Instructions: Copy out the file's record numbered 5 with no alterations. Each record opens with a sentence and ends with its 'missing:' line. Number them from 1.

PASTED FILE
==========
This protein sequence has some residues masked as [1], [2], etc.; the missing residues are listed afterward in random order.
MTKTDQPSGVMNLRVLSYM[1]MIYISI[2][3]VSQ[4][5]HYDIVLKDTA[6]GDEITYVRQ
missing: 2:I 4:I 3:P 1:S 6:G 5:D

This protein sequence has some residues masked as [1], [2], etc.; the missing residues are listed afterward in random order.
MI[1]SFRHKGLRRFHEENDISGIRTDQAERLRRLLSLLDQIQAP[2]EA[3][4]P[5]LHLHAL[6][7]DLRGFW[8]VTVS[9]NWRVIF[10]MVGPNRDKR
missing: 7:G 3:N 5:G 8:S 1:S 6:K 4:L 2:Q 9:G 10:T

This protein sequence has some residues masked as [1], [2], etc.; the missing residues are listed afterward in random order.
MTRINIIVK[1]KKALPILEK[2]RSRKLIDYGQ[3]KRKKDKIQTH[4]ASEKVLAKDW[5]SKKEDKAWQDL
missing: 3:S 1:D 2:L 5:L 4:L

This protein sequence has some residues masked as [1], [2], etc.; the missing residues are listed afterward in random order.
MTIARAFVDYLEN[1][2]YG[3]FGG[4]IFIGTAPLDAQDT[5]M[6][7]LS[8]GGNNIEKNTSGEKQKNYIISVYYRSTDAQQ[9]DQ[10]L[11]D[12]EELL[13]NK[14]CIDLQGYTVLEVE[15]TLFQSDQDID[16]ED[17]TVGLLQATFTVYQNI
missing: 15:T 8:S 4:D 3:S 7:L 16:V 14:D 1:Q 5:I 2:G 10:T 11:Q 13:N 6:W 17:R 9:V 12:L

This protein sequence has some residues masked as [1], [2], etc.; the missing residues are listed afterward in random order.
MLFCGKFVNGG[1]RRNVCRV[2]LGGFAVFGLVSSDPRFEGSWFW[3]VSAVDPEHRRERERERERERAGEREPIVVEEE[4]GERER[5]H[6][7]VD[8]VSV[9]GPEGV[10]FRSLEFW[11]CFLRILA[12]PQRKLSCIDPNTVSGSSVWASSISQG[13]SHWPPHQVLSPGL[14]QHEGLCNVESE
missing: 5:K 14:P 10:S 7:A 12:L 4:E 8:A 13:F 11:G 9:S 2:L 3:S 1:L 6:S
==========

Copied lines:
This protein sequence has some residues masked as [1], [2], etc.; the missing residues are listed afterward in random order.
MLFCGKFVNGG[1]RRNVCRV[2]LGGFAVFGLVSSDPRFEGSWFW[3]VSAVDPEHRRERERERERERAGEREPIVVEEE[4]GERER[5]H[6][7]VD[8]VSV[9]GPEGV[10]FRSLEFW[11]CFLRILA[12]PQRKLSCIDPNTVSGSSVWASSISQG[13]SHWPPHQVLSPGL[14]QHEGLCNVESE
missing: 5:K 14:P 10:S 7:A 12:L 4:E 8:A 13:F 11:G 9:S 2:L 3:S 1:L 6:S